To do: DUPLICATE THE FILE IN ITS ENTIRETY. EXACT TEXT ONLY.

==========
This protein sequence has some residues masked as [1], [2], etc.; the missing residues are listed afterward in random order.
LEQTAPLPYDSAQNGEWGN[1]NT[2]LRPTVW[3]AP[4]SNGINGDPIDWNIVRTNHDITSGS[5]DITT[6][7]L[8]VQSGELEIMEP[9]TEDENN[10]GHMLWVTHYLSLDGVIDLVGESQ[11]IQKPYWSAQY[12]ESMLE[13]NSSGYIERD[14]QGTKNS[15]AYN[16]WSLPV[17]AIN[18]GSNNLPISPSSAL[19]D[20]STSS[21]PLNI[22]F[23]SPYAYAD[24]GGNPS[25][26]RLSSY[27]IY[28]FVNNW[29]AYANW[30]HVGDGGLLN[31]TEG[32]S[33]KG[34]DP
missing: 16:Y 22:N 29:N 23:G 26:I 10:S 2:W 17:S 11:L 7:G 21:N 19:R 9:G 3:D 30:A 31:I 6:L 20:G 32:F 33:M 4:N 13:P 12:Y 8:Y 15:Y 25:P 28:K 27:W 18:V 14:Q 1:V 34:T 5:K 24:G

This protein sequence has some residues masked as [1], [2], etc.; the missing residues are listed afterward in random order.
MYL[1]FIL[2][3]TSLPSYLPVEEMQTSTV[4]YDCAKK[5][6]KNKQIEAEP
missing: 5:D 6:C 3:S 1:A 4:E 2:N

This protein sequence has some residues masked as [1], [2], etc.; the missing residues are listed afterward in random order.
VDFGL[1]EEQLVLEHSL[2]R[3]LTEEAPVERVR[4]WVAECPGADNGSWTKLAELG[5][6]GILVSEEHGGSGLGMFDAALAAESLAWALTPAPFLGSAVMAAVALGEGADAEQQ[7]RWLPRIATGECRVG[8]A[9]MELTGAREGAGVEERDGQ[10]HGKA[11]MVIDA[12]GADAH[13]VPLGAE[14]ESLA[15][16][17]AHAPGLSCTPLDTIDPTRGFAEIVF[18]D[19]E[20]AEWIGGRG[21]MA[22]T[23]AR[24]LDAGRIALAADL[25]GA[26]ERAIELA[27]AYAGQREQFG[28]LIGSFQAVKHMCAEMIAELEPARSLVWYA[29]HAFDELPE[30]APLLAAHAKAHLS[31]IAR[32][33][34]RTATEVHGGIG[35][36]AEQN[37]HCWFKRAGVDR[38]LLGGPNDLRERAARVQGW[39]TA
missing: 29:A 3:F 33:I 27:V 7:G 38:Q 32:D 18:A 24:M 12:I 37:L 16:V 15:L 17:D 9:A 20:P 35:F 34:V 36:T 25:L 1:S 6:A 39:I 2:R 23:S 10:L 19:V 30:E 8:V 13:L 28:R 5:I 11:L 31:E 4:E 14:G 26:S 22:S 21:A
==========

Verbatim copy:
This protein sequence has some residues masked as [1], [2], etc.; the missing residues are listed afterward in random order.
LEQTAPLPYDSAQNGEWGN[1]NT[2]LRPTVW[3]AP[4]SNGINGDPIDWNIVRTNHDITSGS[5]DITT[6][7]L[8]VQSGELEIMEP[9]TEDENN[10]GHMLWVTHYLSLDGVIDLVGESQ[11]IQKPYWSAQY[12]ESMLE[13]NSSGYIERD[14]QGTKNS[15]AYN[16]WSLPV[17]AIN[18]GSNNLPISPSSAL[19]D[20]STSS[21]PLNI[22]F[23]SPYAYAD[24]GGNPS[25][26]RLSSY[27]IY[28]FVNNW[29]AYANW[30]HVGDGGLLN[31]TEG[32]S[33]KG[34]DP
missing: 16:Y 22:N 29:N 23:G 26:I 10:S 2:W 17:S 11:L 7:G 21:N 19:R 9:G 3:D 30:A 31:I 6:L 20:G 32:F 33:M 4:N 13:P 12:Y 8:Y 15:Y 25:P 28:K 27:W 18:V 14:Q 1:V 34:T 5:K 24:G

This protein sequence has some residues masked as [1], [2], etc.; the missing residues are listed afterward in random order.
MYL[1]FIL[2][3]TSLPSYLPVEEMQTSTV[4]YDCAKK[5][6]KNKQIEAEP
missing: 5:D 6:C 3:S 1:A 4:E 2:N

This protein sequence has some residues masked as [1], [2], etc.; the missing residues are listed afterward in random order.
VDFGL[1]EEQLVLEHSL[2]R[3]LTEEAPVERVR[4]WVAECPGADNGSWTKLAELG[5][6]GILVSEEHGGSGLGMFDAALAAESLAWALTPAPFLGSAVMAAVALGEGADAEQQ[7]RWLPRIATGECRVG[8]A[9]MELTGAREGAGVEERDGQ[10]HGKA[11]MVIDA[12]GADAH[13]VPLGAE[14]ESLA[15][16][17]AHAPGLSCTPLDTIDPTRGFAEIVF[18]D[19]E[20]AEWIGGRG[21]MA[22]T[23]AR[24]LDAGRIALAADL[25]GA[26]ERAIELA[27]AYAGQREQFG[28]LIGSFQAVKHMCAEMIAELEPARSLVWYA[29]HAFDELPE[30]APLLAAHAKAHLS[31]IAR[32][33][34]RTATEVHGGIG[35][36]AEQN[37]HCWFKRAGVDR[38]LLGGPNDLRERAARVQGW[39]TA
missing: 29:A 3:F 33:I 27:V 7:G 38:Q 32:D 18:A 24:M 12:I 37:L 16:V 15:L 17:D 9:A 20:P 35:F 34:V 36:T 25:L 1:S 6:A 39:I 2:R 23:S 10:L 19:V 30:E 8:V 13:L 28:R 5:I 11:L 31:E 4:E 14:G 26:S 22:S 21:A